The CBC has announced that they are canceling ZED.
Zed was a creative arts television show that had been airing in the 11:25pm - 12:25am time slot, on and off for the last five years. The program featured documentaries, short films and a solid amount of independent music. It's most unique feature was its website where people could watch clips and upload their own material which had a chance to be shown on television. The website was a hub of creative output. Numerous hosts of the show included Kardinal Offishall and Janet Chow.
Zed was also the program I had been freelancing for this past March.
This is what frustrates me about the CBC. Sometimes there is a program (such as Zed or the recently cancelled National Playlist) that may not be the most popular show, but develops a strong cult following. Although the CBC's mission is to serve cultural interests and goals, sometimes it takes on the goals of a commercial broadcaster which is to have the highest ratings and the most advertising revenue. This means that shows like Zed or the National Playlist are likely to be cancelled. Don't get me wrong, I love the CBC and I'm all for public broadcasting. But like most organizations, not every decision made is viewed as a "smart decision."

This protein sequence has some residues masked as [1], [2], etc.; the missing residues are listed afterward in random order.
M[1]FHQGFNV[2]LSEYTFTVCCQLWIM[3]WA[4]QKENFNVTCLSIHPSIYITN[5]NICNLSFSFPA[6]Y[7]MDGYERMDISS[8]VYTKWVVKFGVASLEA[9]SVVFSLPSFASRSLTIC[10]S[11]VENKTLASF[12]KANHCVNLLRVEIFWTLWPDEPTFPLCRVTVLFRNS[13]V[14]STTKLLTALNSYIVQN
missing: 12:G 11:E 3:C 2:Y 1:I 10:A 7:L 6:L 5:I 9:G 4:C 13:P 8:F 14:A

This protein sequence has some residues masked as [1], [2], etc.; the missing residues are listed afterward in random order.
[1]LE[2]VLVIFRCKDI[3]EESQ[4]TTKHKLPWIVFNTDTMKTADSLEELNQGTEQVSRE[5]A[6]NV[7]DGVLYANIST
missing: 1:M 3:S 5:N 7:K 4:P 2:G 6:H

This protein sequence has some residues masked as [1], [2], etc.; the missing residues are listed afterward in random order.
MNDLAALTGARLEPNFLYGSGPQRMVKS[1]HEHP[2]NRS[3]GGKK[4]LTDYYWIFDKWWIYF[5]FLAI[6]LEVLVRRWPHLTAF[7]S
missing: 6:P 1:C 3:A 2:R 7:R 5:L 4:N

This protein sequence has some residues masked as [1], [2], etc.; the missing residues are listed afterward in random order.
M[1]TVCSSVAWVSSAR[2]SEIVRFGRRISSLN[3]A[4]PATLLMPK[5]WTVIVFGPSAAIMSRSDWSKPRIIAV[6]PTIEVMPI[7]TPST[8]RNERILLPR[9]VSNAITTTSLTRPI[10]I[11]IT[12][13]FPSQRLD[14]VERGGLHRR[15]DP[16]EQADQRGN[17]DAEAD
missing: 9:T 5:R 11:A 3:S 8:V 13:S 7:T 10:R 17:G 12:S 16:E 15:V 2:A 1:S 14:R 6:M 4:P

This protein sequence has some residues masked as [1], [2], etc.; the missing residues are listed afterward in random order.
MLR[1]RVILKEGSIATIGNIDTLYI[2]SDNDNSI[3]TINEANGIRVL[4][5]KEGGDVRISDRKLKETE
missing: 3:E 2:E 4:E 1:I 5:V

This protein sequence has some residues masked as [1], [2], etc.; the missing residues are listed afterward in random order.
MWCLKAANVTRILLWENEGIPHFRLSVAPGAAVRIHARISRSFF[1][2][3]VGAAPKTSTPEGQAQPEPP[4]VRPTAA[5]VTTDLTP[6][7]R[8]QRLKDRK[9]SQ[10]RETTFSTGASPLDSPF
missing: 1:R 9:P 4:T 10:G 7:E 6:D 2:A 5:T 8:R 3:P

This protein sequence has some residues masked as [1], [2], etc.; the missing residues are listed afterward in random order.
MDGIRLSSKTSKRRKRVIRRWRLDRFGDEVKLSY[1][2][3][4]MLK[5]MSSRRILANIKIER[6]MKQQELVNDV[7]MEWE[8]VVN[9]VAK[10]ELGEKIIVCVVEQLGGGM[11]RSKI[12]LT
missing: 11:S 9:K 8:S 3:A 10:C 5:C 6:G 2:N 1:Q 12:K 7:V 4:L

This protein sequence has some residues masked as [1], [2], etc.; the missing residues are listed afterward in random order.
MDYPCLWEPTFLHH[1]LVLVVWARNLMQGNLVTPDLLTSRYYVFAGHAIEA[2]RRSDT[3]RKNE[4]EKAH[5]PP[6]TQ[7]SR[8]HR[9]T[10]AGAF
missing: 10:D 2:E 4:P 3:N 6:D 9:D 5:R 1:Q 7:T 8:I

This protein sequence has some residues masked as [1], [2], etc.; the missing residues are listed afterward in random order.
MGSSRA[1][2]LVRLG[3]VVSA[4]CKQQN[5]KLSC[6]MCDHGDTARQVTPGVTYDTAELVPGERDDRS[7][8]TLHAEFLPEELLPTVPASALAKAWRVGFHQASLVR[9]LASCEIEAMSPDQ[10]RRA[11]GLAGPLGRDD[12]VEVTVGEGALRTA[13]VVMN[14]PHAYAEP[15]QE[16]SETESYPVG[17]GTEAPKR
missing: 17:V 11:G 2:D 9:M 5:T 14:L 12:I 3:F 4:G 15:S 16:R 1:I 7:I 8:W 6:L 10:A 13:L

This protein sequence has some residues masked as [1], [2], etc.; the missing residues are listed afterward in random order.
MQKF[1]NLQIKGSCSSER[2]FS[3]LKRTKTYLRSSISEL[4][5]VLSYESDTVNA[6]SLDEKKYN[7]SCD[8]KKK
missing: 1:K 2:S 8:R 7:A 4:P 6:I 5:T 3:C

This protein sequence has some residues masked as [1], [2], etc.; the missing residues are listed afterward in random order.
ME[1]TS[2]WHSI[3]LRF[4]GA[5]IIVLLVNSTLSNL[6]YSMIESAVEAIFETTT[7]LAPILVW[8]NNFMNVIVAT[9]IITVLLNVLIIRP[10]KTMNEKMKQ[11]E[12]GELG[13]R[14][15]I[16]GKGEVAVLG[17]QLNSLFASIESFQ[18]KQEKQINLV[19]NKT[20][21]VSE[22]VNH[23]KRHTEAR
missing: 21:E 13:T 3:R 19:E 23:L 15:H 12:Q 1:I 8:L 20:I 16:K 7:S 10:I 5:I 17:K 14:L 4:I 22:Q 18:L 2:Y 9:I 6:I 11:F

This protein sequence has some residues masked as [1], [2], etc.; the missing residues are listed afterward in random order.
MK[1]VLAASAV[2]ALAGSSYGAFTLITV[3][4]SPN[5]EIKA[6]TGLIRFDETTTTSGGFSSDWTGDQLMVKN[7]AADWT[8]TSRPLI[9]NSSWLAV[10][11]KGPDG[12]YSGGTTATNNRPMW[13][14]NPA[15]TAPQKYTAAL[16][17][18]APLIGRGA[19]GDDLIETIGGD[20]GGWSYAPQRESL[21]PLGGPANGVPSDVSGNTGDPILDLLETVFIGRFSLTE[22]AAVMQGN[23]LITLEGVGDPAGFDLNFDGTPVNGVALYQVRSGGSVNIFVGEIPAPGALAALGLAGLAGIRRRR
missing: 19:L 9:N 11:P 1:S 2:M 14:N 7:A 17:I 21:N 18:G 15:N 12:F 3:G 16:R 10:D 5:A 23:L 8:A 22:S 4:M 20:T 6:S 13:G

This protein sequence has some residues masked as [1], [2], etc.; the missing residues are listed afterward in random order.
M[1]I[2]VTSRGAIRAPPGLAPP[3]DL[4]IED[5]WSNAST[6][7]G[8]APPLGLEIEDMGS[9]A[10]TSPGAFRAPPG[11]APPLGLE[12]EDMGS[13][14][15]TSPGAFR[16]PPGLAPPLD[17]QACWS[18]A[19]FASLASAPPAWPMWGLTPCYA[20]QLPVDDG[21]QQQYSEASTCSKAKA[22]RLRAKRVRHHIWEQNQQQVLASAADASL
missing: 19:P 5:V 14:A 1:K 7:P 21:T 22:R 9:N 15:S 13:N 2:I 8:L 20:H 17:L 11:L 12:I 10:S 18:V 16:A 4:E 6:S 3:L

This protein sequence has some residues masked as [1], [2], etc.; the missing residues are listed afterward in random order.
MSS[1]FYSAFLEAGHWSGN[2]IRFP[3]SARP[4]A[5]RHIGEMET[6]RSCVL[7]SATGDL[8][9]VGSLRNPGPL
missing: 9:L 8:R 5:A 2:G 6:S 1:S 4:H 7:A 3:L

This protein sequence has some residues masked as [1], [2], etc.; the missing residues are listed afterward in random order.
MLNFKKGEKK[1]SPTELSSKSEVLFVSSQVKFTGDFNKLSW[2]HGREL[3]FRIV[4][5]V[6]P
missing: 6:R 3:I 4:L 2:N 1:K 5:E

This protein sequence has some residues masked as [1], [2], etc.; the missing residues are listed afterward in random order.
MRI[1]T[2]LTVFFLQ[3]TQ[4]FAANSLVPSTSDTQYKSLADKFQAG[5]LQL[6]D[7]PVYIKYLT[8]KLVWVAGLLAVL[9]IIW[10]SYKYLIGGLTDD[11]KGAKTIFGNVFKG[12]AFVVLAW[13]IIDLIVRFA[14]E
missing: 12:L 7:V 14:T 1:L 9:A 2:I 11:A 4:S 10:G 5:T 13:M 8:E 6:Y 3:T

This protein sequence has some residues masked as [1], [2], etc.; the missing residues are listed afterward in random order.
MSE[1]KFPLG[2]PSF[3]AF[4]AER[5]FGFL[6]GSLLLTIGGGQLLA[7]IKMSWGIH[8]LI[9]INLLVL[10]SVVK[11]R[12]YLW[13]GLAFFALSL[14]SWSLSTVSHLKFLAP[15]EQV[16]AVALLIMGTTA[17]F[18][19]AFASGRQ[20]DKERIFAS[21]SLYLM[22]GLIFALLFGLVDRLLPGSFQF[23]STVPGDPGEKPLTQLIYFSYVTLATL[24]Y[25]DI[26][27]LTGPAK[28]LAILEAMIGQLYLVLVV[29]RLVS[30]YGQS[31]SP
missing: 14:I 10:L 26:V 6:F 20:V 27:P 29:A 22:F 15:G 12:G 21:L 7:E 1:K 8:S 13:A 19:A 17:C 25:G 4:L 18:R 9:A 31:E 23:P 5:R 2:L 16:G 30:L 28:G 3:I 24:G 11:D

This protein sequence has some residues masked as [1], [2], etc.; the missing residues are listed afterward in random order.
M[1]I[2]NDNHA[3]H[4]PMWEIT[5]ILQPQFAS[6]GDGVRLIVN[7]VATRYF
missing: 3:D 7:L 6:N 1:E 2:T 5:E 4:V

Tod Maffin also brings up a good point: most of the people who are currently working at the CBC are baby boomers and will soon be retiring. Eventually, the CBC will have to bring in a lot of "young" blood. In order for this to occur, there needs to be content that attracts young journalists, broadcasters and artists. Zed was a great way to do this. Unfortunately this will no longer be the case.
However, for what it is worth, Zed can be put to rest knowing that it probably lasted longer then most people would have predicted.